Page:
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Publication numberUS4382208 A
Publication typeGrant
Application numberUS 06/172,918
Publication dateMay 3, 1983
Filing dateJul 28, 1980
Priority dateJul 28, 1980
Also published asDE3129688A1, DE3129688C2
Publication number06172918, 172918, US 4382208 A, US 4382208A, US-A-4382208, US4382208 A, US4382208A
InventorsGard Meddaugh, Eiji Tanabe, Victor Vaguine
Original AssigneeVarian Associates, Inc.
Export CitationBiBTeX, EndNote, RefMan
External Links: USPTO, USPTO Assignment, Espacenet
Variable field coupled cavity resonator circuit
US 4382208 A
Abstract
In a resonant chain of coupled cavities such as used in a standing-wave linear particle accelerator it is often desirable to change the field strength in some cavities relative to some others. For example, if the output particle energy of an accelerator is changed by varying the fields of all cavities, the distribution of energies of output particles is disturbed. This distribution is largely controlled by the fields in the first group of cavities traversed by the particle beam. According to the invention, the fields can remain constant in the first group and be varied in following cavities. This is done by varying the distribution of electromagnetic field in one cavity asymmetrically with respect to the preceding and the following cavity. The asymmetric coupling produces different acceleration fields in one part of acceleration structure relative to another part.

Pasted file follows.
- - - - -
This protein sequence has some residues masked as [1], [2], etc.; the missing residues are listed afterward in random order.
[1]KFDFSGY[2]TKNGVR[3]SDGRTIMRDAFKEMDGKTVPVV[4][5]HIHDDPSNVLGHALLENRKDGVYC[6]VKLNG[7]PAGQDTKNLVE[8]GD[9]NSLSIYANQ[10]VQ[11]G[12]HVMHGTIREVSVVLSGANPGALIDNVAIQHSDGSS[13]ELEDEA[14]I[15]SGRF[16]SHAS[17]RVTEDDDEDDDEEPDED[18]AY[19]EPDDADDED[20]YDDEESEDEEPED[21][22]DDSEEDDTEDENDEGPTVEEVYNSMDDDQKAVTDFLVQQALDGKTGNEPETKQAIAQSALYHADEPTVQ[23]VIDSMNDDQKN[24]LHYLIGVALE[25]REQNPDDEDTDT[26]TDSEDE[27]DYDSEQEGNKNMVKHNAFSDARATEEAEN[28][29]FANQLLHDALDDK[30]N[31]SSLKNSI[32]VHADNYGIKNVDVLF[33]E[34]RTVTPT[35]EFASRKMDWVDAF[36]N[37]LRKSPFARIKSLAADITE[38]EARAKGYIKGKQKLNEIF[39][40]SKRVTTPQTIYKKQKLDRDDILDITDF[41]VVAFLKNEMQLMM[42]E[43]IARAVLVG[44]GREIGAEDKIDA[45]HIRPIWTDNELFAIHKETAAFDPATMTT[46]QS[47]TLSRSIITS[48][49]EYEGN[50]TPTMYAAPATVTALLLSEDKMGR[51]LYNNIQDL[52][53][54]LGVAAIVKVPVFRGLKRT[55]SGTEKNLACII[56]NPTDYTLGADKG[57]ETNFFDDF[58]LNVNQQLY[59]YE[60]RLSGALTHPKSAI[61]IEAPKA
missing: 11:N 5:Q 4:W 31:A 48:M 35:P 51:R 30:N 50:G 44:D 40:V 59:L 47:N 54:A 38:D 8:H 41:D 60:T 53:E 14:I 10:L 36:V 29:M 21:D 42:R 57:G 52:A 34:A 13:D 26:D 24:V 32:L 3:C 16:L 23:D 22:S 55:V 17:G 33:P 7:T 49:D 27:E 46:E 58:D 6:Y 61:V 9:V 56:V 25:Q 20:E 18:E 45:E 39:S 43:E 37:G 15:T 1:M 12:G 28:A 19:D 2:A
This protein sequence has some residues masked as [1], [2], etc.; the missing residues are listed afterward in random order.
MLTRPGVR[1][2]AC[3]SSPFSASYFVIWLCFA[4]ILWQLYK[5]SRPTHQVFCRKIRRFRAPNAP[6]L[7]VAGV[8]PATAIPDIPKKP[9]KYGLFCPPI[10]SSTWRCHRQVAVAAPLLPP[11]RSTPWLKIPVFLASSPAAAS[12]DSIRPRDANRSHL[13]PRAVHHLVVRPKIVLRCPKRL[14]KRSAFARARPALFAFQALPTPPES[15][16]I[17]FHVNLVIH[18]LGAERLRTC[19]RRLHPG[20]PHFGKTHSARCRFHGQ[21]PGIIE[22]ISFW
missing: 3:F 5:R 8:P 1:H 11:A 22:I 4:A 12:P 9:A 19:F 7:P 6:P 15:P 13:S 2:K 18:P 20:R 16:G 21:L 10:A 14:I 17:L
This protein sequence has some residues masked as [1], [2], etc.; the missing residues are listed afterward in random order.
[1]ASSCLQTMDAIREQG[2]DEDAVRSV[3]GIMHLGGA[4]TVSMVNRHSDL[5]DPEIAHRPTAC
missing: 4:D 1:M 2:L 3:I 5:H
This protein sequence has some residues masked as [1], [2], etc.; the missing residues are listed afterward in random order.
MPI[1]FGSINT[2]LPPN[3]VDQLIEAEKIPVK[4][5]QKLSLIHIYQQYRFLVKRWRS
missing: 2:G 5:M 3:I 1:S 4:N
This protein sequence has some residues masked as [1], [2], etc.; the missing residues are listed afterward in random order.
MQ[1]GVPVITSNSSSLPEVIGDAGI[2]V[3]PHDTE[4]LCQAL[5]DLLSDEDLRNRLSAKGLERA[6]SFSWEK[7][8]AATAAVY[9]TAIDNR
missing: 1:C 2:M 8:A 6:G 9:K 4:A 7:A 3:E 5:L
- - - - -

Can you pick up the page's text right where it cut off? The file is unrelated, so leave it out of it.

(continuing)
In an accelerator whose accelerating cavities are coupled via non-interacting side cavities, the different coupling may be produced by making the standing-wave field in one side-cavity asymmetric with respect to its coupling irises.
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Claims(22)
We claim:
1. In an accelerator for accelerating a particle beam, a resonant chain of electromagnetic cavities coupled in series and resonant at approximately the same frequency, one of said cavities being coupled to each of two adjacent cavities, and adjustable means for changing the distribution of electromagnetic field within said one cavity such that the magnitude of the field coupling between said one cavity and a first of said adjacent cavities is substantially varied with respect to the magnitude of the field coupling between said one cavity and the second of said adjacent cavities, while maintaining substantially said approximately same frequency and without causing a change in the phase of the field in said one cavity.